According to empirical study, the benefits to consumers from direct wine shipment can be substantial, both in terms of variety and price. A study by the FTC

published during my tenure found that found that 15 percent of a sample of popular wines available online were not available from retail wine stores within 10 miles of McLean. Moreover, because this was a study of the “Top 50” most popular wines the Wine and Spirits annual poll, these were not obscure wines. For smaller wineries, availability in traditional outlets would be even smaller.

In addition, depending on the wine’s price, the quantity purchased, and the method of delivery, consumers can save money by purchasing wine online. Because shipping costs do not vary with the wine’s price, consumers experience the greatest savings on expensive wines, while brick-and-mortar stores may offer better prices on less expensive wines. The McLean study suggests that, if consumers use the least expensive shipping method, they could save an average of 8-13 percent on wines costing more than $20 per bottle, and an average of 20-21 percent on wines costing more than $40 per bottle. In a recent working paper, the authors of the original paper update their research and find essentially the same findings:

What about underage drinking? This may come as a shock to Conspiracy readers (who certainly would never have done such a thing in their younger days), but apparently some kids these days are able to buy beer and wine at the local 7-11, notwithstanding the vigilent efforts of the sleepy, hourly-wage sales clerk behind the counter at 11:00 p.m. Friday night. In fact, studies show that minors can fairly routinely purchase alcohol from traditional bricks-and-mortar sellers.

Does this mean that minors will be buying Pinor Noir over the Internet? Probably not. The FTC surveyed liquor enforcement officials in several states that permit direct shipping and they reported few, if any, problems with direct shipping leading to increased underage access. This is not surprising, of course, as intuition tells us that minors are not likely to get a hankering for a perky Merlot, swipe their parent’s credit card, order wine on-line, and have it shipped to them for arrival several days later, and to make sure that there is some adult at home to sign for the package when it arrives.

In fact, the actual experience of state liquor officials confirm this intuition. They point to several reasons why minors are unlikely to buy wine over the Internet. First, Gallo, Blue Nun, and other cheap perennial favorites of 20 year olds are cheaper and easier to get at 7-11; because of shipping costs, only more expensive wines are cheaper on-line. Second, there are substantial inconveniences associated with obtaining alcohol on-line as opposed to a traditional seller, such as needing a credit card and being forced to wait several days for delivery of the product. Finally, many states have implemented safeguards that can reduce the danger of underage access to alcohol, such as clearly labeling the package and requiring an adult signature upon delivery.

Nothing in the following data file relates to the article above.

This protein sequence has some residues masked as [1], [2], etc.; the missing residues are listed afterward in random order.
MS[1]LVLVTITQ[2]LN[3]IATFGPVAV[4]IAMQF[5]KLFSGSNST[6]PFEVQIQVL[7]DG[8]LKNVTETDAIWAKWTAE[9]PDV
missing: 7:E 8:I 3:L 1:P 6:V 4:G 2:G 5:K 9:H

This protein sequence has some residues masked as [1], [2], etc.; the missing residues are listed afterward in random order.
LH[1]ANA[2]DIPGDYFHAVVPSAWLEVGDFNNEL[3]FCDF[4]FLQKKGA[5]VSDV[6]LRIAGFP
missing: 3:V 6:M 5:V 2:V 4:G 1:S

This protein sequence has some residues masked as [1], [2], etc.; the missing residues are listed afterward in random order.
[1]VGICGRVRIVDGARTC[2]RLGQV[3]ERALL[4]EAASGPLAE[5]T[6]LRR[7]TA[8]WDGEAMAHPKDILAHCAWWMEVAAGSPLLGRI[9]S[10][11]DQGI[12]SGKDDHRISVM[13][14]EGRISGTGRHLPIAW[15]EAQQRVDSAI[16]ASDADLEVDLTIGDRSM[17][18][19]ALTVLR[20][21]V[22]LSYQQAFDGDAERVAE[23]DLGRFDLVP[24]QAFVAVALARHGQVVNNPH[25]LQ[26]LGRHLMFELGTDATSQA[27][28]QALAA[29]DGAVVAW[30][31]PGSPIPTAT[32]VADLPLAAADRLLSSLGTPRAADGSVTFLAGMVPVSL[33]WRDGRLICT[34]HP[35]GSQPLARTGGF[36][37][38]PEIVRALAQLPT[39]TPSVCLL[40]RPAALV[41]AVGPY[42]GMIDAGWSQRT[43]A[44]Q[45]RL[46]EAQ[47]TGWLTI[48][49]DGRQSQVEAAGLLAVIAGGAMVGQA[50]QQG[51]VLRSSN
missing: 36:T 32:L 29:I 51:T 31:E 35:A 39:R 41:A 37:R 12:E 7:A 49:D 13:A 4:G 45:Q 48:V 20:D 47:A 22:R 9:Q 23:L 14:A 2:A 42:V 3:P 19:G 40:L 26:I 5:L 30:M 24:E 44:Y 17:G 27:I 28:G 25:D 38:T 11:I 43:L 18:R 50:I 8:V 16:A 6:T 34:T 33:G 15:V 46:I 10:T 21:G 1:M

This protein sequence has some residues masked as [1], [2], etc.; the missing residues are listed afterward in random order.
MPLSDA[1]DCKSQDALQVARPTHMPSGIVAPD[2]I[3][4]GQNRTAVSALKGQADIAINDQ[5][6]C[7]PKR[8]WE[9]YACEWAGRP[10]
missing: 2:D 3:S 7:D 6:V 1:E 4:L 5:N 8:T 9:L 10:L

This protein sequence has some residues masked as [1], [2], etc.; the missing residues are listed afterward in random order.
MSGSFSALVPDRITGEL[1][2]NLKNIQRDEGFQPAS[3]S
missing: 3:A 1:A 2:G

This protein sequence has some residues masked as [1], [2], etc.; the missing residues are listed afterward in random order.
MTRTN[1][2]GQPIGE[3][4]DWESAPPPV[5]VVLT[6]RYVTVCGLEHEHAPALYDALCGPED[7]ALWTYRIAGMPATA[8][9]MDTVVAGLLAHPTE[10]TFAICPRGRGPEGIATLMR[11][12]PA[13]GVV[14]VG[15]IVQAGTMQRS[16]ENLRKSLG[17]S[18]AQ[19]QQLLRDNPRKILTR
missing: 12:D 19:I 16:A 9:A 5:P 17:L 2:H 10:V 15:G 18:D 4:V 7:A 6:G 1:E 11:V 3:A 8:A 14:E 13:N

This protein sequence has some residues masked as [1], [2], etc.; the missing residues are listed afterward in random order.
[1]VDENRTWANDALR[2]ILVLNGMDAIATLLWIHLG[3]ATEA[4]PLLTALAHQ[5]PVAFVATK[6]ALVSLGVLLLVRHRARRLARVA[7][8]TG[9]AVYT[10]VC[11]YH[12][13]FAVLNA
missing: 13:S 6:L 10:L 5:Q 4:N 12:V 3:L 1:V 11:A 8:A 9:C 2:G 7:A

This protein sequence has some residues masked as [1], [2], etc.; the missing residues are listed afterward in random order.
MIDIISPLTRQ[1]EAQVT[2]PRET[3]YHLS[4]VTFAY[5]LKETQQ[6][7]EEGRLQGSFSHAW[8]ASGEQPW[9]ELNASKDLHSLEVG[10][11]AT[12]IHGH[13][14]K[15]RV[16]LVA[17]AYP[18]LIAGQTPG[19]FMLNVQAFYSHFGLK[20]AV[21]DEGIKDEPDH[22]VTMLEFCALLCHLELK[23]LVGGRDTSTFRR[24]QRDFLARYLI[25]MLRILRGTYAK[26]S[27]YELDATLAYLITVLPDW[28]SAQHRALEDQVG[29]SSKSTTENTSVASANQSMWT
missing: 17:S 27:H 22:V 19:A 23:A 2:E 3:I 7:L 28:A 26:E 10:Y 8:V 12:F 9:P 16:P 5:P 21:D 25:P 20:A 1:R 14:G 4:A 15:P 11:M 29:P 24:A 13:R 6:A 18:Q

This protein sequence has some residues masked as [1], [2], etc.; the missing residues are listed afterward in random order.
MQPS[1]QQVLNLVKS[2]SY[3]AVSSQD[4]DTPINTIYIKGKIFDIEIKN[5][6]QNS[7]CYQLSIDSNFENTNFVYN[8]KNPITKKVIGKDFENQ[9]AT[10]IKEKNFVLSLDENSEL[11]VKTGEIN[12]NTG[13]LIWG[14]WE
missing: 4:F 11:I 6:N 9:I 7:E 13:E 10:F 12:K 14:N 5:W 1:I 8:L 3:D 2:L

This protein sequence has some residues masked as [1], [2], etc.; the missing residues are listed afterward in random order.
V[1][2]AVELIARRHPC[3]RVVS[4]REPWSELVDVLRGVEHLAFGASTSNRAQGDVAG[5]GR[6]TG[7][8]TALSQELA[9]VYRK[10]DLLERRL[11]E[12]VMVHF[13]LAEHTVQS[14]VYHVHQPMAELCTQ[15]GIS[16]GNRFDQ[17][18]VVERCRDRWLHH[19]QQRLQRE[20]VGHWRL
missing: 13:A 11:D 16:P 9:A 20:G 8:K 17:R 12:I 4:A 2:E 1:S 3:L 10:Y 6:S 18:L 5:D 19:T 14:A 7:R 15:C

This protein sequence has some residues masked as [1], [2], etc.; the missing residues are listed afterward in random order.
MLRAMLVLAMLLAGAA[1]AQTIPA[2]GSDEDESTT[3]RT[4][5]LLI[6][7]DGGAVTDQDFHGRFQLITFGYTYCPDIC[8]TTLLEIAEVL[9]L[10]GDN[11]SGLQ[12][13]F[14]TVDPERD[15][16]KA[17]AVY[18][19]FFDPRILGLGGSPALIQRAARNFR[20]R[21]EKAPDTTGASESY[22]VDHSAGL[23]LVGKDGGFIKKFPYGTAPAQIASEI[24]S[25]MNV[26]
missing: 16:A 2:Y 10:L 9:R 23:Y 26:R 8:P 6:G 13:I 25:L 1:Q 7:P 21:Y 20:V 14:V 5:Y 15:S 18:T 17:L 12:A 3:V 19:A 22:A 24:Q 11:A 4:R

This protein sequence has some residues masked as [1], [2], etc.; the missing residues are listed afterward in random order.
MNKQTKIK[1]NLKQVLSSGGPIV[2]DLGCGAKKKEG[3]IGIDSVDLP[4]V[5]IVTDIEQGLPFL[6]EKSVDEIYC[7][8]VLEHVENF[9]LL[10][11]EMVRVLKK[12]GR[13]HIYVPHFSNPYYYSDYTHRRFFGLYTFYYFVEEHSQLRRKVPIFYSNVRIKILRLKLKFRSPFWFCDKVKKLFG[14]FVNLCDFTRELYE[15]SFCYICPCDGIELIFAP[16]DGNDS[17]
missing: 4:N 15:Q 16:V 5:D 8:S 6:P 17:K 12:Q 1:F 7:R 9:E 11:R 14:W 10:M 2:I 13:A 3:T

Also, in the Supreme Court cases, there are already 200 New York wineries shipping directly to consumers. The issue is not whether or not to allow direct shipping–that bridge has already been crossed. The issue whether to allow Virginia and Oregon wineries to ship to consumers on the same basis as the 200 New York wineries that are already shipping. Consumers can get just as drunk on New York wines as California or Washington wines, thus it is doubtful that temperance is the real justification for these laws. Indeed, the legislative history of the states’ enactments indicate that it was protectionism, not temperance, that animated them.

Proffered concerns about underage drinking are thus merely a stalking horse for the financial interests at stake in these cases. Allowing direct shipping of wine isn’t going to cause minors to start getting loaded on Sonoma Cutrer. Its just a question of whether consumers will be allowed to take advantage of the greater selection and lower prices available from direct shipping.


A few other thoughts prompted by reader inquires:

First, it is clear from the legislative history of the state regulatory regimes that the purpose of the discrimination in NY and Michigan is to protect and encourage their in-state wine industries, not to further consumer protection goals.

Second, in the testimony at the FTC hearings on the topic, the states that permit direct shipping testified that to the extent that they get complaints about supposed shipments to underage drinkers, those complaints have almost uniformly come from competitors and wholesalers–they almost never receive any complaints from parents saying that their kids bought wine off the Internet.

Third, to the extent that there is some generic consumer protection goal furthered by the regulatory regimes here (such as food purity, etc.), there is no distinction between wine, grapes, grape juice, etc. In fact, one of the leading dormant Commerce Clause cases on point is the Hunt case, which dealt with a discriminatory ban imposed by North Carolina against Washington apples. Moreover, the question is not whether California wineries can sell wine in New York, it is whether California wineries can ship directly to consumers for personal use, rather than having to pay the wholesaler’s mark-up. Thus, the product is going to get directly to consumers in the same form in a sealed package and the question is whether it will be done so in the most efficient manner possible.

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